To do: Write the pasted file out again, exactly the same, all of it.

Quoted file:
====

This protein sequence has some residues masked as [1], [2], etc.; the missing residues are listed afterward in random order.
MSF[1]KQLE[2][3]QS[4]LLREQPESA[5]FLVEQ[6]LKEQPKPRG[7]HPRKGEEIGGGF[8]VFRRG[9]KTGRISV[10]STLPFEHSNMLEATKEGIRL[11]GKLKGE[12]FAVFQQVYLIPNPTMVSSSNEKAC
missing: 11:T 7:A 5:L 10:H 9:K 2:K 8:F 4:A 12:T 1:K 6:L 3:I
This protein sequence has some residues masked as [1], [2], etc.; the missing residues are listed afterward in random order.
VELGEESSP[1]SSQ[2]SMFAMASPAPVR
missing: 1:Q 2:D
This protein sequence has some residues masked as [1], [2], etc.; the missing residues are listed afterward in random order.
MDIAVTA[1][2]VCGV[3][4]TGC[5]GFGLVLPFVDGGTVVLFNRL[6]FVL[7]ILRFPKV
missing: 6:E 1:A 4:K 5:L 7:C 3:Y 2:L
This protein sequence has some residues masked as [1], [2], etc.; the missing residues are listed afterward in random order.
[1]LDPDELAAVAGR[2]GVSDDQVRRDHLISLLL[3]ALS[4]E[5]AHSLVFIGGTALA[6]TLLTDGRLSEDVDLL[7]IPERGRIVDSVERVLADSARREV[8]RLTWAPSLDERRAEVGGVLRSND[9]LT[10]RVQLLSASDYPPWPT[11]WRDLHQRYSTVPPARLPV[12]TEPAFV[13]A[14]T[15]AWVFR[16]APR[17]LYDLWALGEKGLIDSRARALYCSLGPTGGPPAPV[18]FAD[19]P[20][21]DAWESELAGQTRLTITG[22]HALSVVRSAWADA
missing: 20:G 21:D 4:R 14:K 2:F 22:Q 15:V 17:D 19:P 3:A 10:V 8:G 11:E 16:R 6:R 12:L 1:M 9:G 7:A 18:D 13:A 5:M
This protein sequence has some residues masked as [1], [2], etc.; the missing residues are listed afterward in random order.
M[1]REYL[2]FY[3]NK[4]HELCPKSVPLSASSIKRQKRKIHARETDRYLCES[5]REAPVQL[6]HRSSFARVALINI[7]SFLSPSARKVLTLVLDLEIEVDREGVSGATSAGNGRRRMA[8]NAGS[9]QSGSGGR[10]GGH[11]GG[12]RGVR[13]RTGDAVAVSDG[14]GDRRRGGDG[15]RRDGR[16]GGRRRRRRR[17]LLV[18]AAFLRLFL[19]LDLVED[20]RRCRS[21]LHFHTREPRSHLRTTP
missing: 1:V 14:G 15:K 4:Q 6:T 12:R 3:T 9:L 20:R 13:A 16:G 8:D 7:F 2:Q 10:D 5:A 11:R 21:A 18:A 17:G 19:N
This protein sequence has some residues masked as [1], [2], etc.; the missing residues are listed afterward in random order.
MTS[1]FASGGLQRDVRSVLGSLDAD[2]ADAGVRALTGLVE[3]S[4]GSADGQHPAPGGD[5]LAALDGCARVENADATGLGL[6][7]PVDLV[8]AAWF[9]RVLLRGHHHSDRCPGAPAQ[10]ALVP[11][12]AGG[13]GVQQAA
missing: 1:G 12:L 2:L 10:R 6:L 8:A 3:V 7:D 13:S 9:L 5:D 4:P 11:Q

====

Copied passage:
This protein sequence has some residues masked as [1], [2], etc.; the missing residues are listed afterward in random order.
MSF[1]KQLE[2][3]QS[4]LLREQPESA[5]FLVEQ[6]LKEQPKPRG[7]HPRKGEEIGGGF[8]VFRRG[9]KTGRISV[10]STLPFEHSNMLEATKEGIRL[11]GKLKGE[12]FAVFQQVYLIPNPTMVSSSNEKAC
missing: 11:T 7:A 5:L 10:H 9:K 2:K 8:F 4:A 12:T 1:K 6:L 3:I
This protein sequence has some residues masked as [1], [2], etc.; the missing residues are listed afterward in random order.
VELGEESSP[1]SSQ[2]SMFAMASPAPVR
missing: 1:Q 2:D
This protein sequence has some residues masked as [1], [2], etc.; the missing residues are listed afterward in random order.
MDIAVTA[1][2]VCGV[3][4]TGC[5]GFGLVLPFVDGGTVVLFNRL[6]FVL[7]ILRFPKV
missing: 6:E 1:A 4:K 5:L 7:C 3:Y 2:L
This protein sequence has some residues masked as [1], [2], etc.; the missing residues are listed afterward in random order.
[1]LDPDELAAVAGR[2]GVSDDQVRRDHLISLLL[3]ALS[4]E[5]AHSLVFIGGTALA[6]TLLTDGRLSEDVDLL[7]IPERGRIVDSVERVLADSARREV[8]RLTWAPSLDERRAEVGGVLRSND[9]LT[10]RVQLLSASDYPPWPT[11]WRDLHQRYSTVPPARLPV[12]TEPAFV[13]A[14]T[15]AWVFR[16]APR[17]LYDLWALGEKGLIDSRARALYCSLGPTGGPPAPV[18]FAD[19]P[20][21]DAWESELAGQTRLTITG[22]HALSVVRSAWADA
missing: 20:G 21:D 4:R 14:K 2:F 22:Q 15:V 17:D 19:P 3:A 10:V 8:G 11:E 16:R 6:R 12:L 1:M 9:G 7:A 18:D 13:A 5:M
This protein sequence has some residues masked as [1], [2], etc.; the missing residues are listed afterward in random order.
M[1]REYL[2]FY[3]NK[4]HELCPKSVPLSASSIKRQKRKIHARETDRYLCES[5]REAPVQL[6]HRSSFARVALINI[7]SFLSPSARKVLTLVLDLEIEVDREGVSGATSAGNGRRRMA[8]NAGS[9]QSGSGGR[10]GGH[11]GG[12]RGVR[13]RTGDAVAVSDG[14]GDRRRGGDG[15]RRDGR[16]GGRRRRRRR[17]LLV[18]AAFLRLFL[19]LDLVED[20]RRCRS[21]LHFHTREPRSHLRTTP
missing: 1:V 14:G 15:K 4:Q 6:T 12:R 3:T 9:L 20:R 13:A 16:G 8:D 7:F 2:Q 10:D 5:A 11:R 21:A 18:A 17:G 19:N
This protein sequence has some residues masked as [1], [2], etc.; the missing residues are listed afterward in random order.
MTS[1]FASGGLQRDVRSVLGSLDAD[2]ADAGVRALTGLVE[3]S[4]GSADGQHPAPGGD[5]LAALDGCARVENADATGLGL[6][7]PVDLV[8]AAWF[9]RVLLRGHHHSDRCPGAPAQ[10]ALVP[11][12]AGG[13]GVQQAA
missing: 1:G 12:L 2:L 10:R 6:L 8:A 3:V 7:D 13:S 9:L 5:D 4:P 11:Q